What Amazon and Amex Can Teach Us About Customer Service on Mobile

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What Amazon and Amex Can Teach Us About Customer Service on Mobile

By TMCnet Special Guest
Keith Pearce, vice president of corporate communications, Genesys
  |  April 17, 2014

Last September, when Amazon announced and unveiled the Mayday button, a video-based live support solution that lets Kindle HD customers contact remote tech support, the news was broadly received with both wonder and skepticism. While live video customer service has long been discussed in the customer service and call center support industry, it has taken time for technology innovations and consumers to get used to interacting directly with customer service representatives outside of a phone call. Plus, video is an expensive proposition that does not have any guarantee of decreasing call center costs or increasing customer satisfaction.

Amazon, with its world-class technology infrastructure, took a big gamble and during last year’s holiday season the bet paid off.  Mayday calls were answered by reps in just 9 seconds on average – delighting customers and driving loyalty. The solution was a clear win-win for all involved, and Amazon proved that the model worked.

American Express (News - Alert) took notice. On Feb. 10, it quietly released a video customer service feature on its iPad app. This move makes perfect sense for Amex on a few levels. First, it’s a brand enhancer. The foundation of Amex’s brand promise is to deliver great customer experiences, and it is constantly raising the bar to enhance cardholder benefits to stay competitive in a crowded and noisy market. And second, iPad demographics generally overlap with Amex users. Amex cardholders are relatively high net worth and are more likely to have the most recent iPad, making video delivery of customer service possible. It’s important to deliver this service on a high-end device so that the experience is optimal.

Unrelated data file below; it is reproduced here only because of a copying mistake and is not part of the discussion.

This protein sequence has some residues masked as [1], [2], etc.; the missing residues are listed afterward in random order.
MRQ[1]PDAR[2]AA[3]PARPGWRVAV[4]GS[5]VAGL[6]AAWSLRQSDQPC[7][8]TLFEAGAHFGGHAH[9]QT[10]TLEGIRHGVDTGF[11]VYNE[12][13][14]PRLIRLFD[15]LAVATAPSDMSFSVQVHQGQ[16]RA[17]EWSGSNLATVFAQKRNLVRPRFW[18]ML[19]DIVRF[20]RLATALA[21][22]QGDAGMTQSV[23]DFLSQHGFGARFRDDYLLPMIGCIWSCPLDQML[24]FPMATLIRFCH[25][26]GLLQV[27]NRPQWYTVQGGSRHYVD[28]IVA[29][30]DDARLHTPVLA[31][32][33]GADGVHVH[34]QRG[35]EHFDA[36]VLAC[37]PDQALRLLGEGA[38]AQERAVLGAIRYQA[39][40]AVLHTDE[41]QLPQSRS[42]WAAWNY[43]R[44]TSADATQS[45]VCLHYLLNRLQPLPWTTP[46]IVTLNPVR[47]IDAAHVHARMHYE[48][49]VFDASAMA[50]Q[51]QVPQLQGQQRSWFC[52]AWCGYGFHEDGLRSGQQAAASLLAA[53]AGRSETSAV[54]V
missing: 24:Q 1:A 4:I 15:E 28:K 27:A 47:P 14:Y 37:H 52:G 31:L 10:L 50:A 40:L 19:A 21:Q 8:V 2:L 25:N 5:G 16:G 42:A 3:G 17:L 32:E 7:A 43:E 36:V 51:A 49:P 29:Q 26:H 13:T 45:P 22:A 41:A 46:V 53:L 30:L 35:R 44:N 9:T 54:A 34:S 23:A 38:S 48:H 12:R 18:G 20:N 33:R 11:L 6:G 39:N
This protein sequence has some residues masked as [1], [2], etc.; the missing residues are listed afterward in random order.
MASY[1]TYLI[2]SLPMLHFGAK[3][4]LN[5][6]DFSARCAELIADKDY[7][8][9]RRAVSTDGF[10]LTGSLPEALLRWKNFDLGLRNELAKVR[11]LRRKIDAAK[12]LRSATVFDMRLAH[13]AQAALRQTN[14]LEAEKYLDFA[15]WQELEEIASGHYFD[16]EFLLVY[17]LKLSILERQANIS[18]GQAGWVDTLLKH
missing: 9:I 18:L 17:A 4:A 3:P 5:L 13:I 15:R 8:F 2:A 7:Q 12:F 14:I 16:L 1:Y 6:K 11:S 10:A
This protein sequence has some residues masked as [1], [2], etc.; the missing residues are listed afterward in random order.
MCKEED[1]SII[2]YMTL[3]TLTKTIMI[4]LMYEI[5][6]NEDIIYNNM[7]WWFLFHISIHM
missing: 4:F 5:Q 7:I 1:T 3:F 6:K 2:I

Both Amazon and Amex are signaling the future of how companies will deliver customer service on mobile. Although few organizations have integrated customer service into their apps, this will certainly become the norm within a few years. The organizations that are interested in experimenting with this feature should keep the following things in mind.

Mobile Can Help Deliver a More Relevant Customer Experience

If the mobile device is GPS-enabled and connected to the Internet, a customer service agent can immediately know much more about the consumer to deliver better value.

Assuming that the consumer has allowed this information to be shared, the brand can understand where consumers are, what they are doing, and when they are doing it. And, if a customer is logged in, then they also know all of a consumer’s account information. All of these things together provide a powerful context for a successful customer interaction.

One-Way Communication is the Key

It’s important to understand that this is not about videoconferencing with customers, which can open up a huge can of legal and privacy worms.

This is about one-way communication, using  WebRTC technology, where a consumer can see and hear a customer service agent, and the agent can take control of the mobile screen to help troubleshoot an issue or show a consumer how to do something.

Video Humanizes the Interaction and Inspires Loyalty

Unfortunately, many customer service experiences leave consumers frustrated because the dynamic is often scripted, or automated by a machine, and it often seems to take too much time and effort to solve a simple problem. Consumers want to be heard and understood. By introducing video, consumers have a real human to help them, and the experience immediately feels more personal and authentic. It lowers frustration levels, as it’s less likely that consumers will vent if they see the person that they are talking to. It also forges a stronger connection to the brand. On a live video stream, customer service agents are transformed into brand ambassadors who become custodians and representatives of the brand.

We are at the very beginning of this technology wave, and it’s inspiring to witness organizations like Amazon and Amex demonstrate what’s possible and where the industry is headed. But the real underlying lesson behind these moves is that delivering customer service on mobile devices will soon become an imperative and an important point of differentiation. Although most companies aren’t ready to take the leap into video, all businesses with mobile strategies should consider incorporating live chat into their apps. With the overwhelming adoption of smartphones and tablets, the organizations that deliver great customer experiences on mobile devices will drive customer service efficiencies and – more importantly – win the hearts and minds of consumers.

Keith Pearce is vice president of corporate communications at Genesys (News - Alert) (www.genesys.com).




Edited by Stefania Viscusi
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